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Flashcards in Scheme Deck (22):


The repetition of consonant sounds at the beginning or in the middle of two or more adjacent words.

Ex: "To make a man to meet the moral need/ A man to match the mountains and the sea" (Edwin Markham)



The repetition of the last word of one clause at the beginning of the following clause.

Ex: "Men in great place are thrice servants: servants of the sovereign or state; servants of fame; and servants of business." (Francis Bacon)



The repetition of a group of words at the beginning of successive clauses.

Ex: "We shall not flag or fail. We shall go on to the end. We shall fight in France, we shall fight on the seas and oceans, we shall fight with growing confidence…" (Winston Churchill)


Antecedent-Consequence Relationship

The relationship expressed by "if…then" reasoning.

Ex: If industries poison rivers with pollutants, then many fish will die.



The substitution of one part of speech for another. It is the use of a word that is normally one part of speech in a situation that requires it to be understood as a different part of speech. In English, and this is one of its greatest virtues, almost any noun can be verbed.

Ex 1: "To scarf," for example, was the verb implied in Hamlet's speech, where he says, 'My sea-gown scarf'd about me.'

Ex 2: The thunder would not peace at my bidding.

Ex 3: You jesus'd that.



One of three strategies for persuading audiences--logos, appeal to reason; pathos, appeal to emotion; and ethos, appeal to ethics.

Ex: "I elicited the anger of some of the most aggressive teenagers in my high school. A couple of nights later, a car pulled up in front of my house, and the angry teenagers in the car dumped garbage on the lawn of my house as an act of revenge and intimidation." (James Garbarino)



A noun or noun phrase that follows another noun immediately or defines or amplifies its meaning.

Ex 1: Orion, my orange cat, is sitting on the couch.

Ex 2: Jake the Dog



A carefully constructed, well-supported representation of how a writer sees an issue, problem, or subject.

Ex: The Patriots prevailed over the Loyalists, who they violently persecuted due to their conflicting position; both betrayed the African slaves to temporarily bolster their military.


Aristotelian Triangle

A diagram showing the relations of writer or speaker, audience (reader or listener), and text in a rhetorical situation.



One of the traditional elements of rhetorical composition -- invention, arrangement, style, memory, or delivery. Another word for category.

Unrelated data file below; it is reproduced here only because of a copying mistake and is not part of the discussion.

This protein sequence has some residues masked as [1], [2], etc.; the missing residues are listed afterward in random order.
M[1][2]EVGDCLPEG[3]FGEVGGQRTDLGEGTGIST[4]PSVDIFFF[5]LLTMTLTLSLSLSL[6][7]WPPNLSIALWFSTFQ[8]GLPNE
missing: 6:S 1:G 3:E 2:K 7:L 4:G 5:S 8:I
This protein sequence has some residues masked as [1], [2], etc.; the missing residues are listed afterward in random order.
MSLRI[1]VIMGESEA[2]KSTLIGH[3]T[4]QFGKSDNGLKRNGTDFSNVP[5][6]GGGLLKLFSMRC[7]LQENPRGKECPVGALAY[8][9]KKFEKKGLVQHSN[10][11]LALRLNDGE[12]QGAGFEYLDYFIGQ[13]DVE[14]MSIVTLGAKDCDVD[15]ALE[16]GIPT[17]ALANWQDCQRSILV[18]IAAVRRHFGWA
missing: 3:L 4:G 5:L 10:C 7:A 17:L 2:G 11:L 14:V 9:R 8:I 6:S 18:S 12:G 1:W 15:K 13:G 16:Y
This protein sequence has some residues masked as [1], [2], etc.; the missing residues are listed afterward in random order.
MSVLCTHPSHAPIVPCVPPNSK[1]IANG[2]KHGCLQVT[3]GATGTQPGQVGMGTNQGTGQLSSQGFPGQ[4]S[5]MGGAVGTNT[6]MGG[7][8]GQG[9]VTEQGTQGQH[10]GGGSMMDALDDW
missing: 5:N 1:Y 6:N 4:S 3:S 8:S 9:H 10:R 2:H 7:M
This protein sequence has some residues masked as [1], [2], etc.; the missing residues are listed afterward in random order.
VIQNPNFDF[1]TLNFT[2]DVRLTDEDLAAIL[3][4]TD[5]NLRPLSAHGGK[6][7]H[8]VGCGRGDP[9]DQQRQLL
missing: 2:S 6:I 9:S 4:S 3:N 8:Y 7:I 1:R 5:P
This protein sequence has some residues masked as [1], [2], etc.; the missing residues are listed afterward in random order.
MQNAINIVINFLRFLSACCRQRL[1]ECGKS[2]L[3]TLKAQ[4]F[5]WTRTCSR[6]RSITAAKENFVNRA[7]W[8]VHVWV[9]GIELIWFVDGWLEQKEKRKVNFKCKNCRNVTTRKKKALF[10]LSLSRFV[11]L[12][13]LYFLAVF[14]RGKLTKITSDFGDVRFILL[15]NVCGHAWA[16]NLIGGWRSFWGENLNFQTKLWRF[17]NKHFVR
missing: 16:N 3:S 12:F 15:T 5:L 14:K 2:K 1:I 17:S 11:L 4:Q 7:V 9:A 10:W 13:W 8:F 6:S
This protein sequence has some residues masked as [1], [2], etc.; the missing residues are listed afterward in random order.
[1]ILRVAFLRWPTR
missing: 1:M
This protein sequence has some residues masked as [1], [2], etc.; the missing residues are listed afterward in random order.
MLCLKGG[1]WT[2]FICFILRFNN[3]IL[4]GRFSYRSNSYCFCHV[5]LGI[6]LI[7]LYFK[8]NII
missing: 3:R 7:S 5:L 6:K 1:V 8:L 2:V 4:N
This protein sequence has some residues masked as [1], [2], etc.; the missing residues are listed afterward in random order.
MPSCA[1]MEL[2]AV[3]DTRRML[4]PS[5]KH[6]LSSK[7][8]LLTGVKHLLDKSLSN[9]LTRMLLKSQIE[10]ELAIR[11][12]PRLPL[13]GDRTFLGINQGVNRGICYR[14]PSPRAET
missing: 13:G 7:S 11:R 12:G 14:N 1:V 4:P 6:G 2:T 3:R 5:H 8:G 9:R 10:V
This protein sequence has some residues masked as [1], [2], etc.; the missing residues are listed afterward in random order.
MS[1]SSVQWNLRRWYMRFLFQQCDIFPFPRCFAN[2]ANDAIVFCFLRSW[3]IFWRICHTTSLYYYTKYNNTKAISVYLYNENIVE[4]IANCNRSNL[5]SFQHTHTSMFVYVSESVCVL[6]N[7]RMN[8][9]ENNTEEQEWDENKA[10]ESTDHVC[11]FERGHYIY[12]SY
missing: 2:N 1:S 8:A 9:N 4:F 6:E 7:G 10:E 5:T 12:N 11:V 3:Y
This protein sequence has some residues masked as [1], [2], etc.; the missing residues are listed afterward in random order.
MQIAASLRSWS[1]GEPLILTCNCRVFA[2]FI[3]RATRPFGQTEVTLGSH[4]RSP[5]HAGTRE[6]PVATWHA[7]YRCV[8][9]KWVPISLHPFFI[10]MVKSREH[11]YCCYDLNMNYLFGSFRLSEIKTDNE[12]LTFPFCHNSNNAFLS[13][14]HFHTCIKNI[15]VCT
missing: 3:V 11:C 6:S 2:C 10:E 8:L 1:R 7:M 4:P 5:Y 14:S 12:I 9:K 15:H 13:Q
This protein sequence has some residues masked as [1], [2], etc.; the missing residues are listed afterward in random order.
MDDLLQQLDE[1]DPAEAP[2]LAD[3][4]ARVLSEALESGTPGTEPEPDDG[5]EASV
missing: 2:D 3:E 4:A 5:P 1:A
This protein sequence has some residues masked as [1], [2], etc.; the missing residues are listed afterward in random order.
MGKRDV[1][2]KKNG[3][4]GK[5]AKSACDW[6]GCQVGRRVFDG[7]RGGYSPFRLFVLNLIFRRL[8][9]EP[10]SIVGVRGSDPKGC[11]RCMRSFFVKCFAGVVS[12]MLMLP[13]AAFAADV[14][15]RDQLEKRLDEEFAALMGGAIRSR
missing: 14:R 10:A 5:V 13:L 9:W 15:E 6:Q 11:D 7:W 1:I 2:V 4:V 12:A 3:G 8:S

Ex: Frederick Douglass's style (one aspect of canon) is both objective and subjective.



A mental exercise to discover possibilities for analysis of communication. Casuistry is reasoning used to resolve moral problems by extracting or extending theoretical rules from particular instances and applying these rules to new instances.

Ex: Typically, casuistic reasoning begins with a clear-cut paradigmatic case. In legal reasoning, for example, this might be a precedent case, such as premeditated murder. From it, the casuist would ask how closely the given case currently under consideration matches the paradigmatic case. Cases like the paradigmatic case ought to be treated likewise; cases unlike the paradigm ought to be treated differently. Thus, a man is properly charged with premeditated murder if the circumstances surrounding his case closely resemble the exemplar premeditated murder case. The less a given case is like the paradigm, the weaker the justification is for treating that case like the paradigmatic case.


Dramatic Narration

A narrative in which the reader or viewer does not have access to the unspoken thoughts of any character.


Dynamic Character

One who changes during the course of the narrative.

Ex: Romeo is a dramatic character in Romeo and Juliet, by William Shakespeare.



The facts, statistics, anecdotes, and examples that a speaker or writer offers in support of a claim, generalization, or conclusion.

Ex: "Recent studies in the brain chemistry of rats show that when they play, their brains release large amounts of dopamine . . ." (Rifkin).



An entity referred to by one of its attributes or associations. The substitution of the name of an attribute or adjunct for that of the thing meant.

Ex 1: "The press" for the news media.

Ex 2: Suit for business executive.

Ex 3: The track for horse racing.



In a text, an element that stands for more than itself and, therefore, helps to convey a theme of the text.

Ex 1: Purple symbolizes royalty.

Ex 2: East Egg in The Great Gatsby by F. Scott Fitzgerald symbolizes the ""old rich."""



A group of words that merely repeats the meaning already conveyed. A phrase or expression in which the same thing is said twice in different words.

Ex: "If you don't get any better, then you'll never improve."



The main idea in a text, often the main generalization, conclusion, or claim.

Ex: The corruption of America's rich in The Great Gatsby by F. Scott Fitzgerald.



A place where writers go to discover methods for proof and strategies for presentation of ideas.

Ex: Gun control laws, the environment, or communism.



An artful variation from expected modes of expression of thoughts and ideas.

Ex: Pun or metonymy.



The textual features, such as diction and sentence structure, that convey a writer's or speaker's persona.

Ex: F. Scott Fitzgerald's voice is made up of mystery.


Writing Process

The acts a writer goes through, often recursively, to complete a piece of writing: inventing, investigating, planning, drafting, consulting, revising, and editing.

Ex: I used this to write my research paper.